Initially, fiscal policy also provided significant stimulus. A portion of this stimulus reflected the operation of automatic stabilizers–higher unemployment benefits, for example, and a decline in tax payments due to lower incomes–and some came through cuts in tax rates and increases in discretionary spending. Expansive fiscal policy served to raise deficits in most countries, some of which faced further costs from stabilizing financial institutions, pushing deficits even higher. Sharp increases in deficits led in turn to escalating levels of government debt.
Policy during the Recovery
The combination of increasing debt and depressed output led to rising ratios of debt to gross domestic product (GDP) in many advanced economies and heightened concern about whether the growth in debt could be sustained without unsettling financial markets. As a result, early in the recovery governments began to withdraw fiscal stimulus, and, in most cases, fiscal policy became a net drag on economic growth. This outcome was most evident in the euro-area periphery, where skyrocketing bond yields and deepening concerns about default left governments with little choice about whether to rein in stimulus. In Spain, for example, the OECD estimates that fiscal consolidation has subtracted an average of 1-1/2 percentage points from GDP growth each year since 2009. But fiscal policy also turned contractionary in countries facing less market pressure, such as the United Kingdom and the United States. Governments in both countries embarked on fiscal consolidation programs over the past four years, sharply reducing their structural deficits, and, as a consequence, creating headwinds that slowed the recovery.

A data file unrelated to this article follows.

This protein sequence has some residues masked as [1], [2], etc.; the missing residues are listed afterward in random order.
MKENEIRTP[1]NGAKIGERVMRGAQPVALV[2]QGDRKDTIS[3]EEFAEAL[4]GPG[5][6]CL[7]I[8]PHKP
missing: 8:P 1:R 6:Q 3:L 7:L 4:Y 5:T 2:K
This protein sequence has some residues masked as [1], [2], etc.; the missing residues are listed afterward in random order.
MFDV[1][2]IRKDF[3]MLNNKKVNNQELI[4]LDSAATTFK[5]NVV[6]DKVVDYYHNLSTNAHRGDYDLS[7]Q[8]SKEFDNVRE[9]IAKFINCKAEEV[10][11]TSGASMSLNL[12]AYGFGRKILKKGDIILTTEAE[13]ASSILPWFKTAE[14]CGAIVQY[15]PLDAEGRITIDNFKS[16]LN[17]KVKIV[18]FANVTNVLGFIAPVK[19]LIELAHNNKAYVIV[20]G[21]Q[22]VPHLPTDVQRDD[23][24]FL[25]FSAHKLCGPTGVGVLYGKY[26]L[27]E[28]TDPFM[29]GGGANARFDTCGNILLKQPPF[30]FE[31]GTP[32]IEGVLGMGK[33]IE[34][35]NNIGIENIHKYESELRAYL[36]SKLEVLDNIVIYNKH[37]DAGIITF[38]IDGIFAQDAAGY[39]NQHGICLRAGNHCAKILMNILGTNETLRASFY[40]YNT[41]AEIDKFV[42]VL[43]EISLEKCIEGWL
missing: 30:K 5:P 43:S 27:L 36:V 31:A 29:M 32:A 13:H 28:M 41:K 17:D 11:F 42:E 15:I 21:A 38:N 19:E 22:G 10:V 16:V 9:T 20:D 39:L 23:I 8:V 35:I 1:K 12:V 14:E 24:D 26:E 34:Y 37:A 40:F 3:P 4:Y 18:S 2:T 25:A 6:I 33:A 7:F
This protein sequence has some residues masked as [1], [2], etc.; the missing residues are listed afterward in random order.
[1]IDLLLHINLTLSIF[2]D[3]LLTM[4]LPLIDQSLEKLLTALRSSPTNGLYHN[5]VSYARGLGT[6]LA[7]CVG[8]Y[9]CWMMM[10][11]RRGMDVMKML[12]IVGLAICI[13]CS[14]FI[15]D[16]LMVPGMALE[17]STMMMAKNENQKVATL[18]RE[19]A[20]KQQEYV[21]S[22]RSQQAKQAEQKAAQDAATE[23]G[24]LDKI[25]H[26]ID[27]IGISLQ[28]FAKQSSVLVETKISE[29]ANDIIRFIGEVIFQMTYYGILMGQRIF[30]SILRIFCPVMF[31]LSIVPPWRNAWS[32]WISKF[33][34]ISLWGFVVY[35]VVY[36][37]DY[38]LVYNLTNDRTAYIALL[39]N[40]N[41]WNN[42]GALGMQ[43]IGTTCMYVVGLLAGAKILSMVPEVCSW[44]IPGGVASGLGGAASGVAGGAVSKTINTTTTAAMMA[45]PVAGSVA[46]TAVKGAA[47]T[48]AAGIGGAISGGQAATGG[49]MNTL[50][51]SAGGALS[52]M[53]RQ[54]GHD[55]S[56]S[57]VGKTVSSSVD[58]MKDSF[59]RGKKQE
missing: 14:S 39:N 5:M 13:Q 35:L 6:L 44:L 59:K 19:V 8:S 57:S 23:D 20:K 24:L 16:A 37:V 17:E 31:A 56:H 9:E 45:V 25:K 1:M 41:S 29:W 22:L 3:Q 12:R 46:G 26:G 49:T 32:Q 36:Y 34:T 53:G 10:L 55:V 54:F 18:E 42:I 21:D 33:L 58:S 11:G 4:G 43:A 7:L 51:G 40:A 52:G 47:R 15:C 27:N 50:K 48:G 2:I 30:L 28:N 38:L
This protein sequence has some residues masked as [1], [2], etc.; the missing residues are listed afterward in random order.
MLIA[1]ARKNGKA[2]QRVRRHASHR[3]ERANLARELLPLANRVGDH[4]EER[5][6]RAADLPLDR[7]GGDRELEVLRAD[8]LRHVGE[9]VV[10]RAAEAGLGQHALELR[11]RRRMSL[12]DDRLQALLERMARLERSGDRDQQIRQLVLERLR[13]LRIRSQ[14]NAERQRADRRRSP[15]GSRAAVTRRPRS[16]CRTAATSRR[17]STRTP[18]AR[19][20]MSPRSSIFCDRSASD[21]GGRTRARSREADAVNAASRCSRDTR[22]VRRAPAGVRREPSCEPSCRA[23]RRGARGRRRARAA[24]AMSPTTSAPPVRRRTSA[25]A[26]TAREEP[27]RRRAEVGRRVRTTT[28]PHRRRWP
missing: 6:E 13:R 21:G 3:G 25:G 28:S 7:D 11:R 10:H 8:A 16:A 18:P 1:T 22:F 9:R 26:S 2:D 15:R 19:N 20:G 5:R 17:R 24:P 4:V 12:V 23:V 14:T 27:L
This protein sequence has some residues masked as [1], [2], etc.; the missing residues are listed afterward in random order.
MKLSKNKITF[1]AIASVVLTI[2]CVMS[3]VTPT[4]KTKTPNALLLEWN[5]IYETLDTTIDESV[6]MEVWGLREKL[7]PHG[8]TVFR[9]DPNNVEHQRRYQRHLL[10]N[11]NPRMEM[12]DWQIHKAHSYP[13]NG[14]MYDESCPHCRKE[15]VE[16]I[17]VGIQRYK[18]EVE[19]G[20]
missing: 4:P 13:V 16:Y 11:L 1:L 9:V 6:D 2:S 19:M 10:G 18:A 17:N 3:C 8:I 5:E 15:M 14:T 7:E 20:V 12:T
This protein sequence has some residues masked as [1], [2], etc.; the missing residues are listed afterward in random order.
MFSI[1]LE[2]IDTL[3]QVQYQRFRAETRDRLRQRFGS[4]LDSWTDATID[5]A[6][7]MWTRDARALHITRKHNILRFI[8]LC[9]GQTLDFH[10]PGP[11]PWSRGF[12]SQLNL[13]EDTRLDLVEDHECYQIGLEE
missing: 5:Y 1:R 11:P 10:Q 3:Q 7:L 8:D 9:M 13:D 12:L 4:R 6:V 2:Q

With fiscal drag weighing on growth and with private-sector deleveraging also holding back consumption and investment, monetary policy bore the brunt of supporting the economy. With policy rates at or approaching zero, central banks of necessity turned to unconventional policy tools such as large-scale asset purchases and enhanced forward guidance about the future path of policy rates. These unconventional tools have, in my view, served to support a recovery in domestic demand and, as a consequence, global economic growth.
Even so, the recovery in most advanced nations has proceeded more slowly than policymakers would have hoped. This sluggishness has been due in part to the severity of the financial shock associated with the crisis and the persistent headwinds to recovery in its aftermath. But the lack of fiscal support for demand in recent years also helps account for the weakness of this recovery compared with past recoveries.1 In the United States, fiscal policy has been much less supportive relative to previous recoveries. For instance, at a comparable point in the recovery from the 2001 recession, employment at all levels of government had increased by about 800,000 workers; in contrast, in the current recovery, government employment has declined by about 650,000 jobs.
What lessons can we draw from this experience? The first is that governments need to address long-term challenges and significantly improve their structural fiscal balances during good times so they have more fiscal space to provide stimulus when times turn bad. When poor economic conditions drive policy interest rates close to the zero lower bound, fiscal stimulus may be more effective than usual in boosting aggregate demand because it will not have the usual effect of raising real interest rates, thereby crowding out private demand.2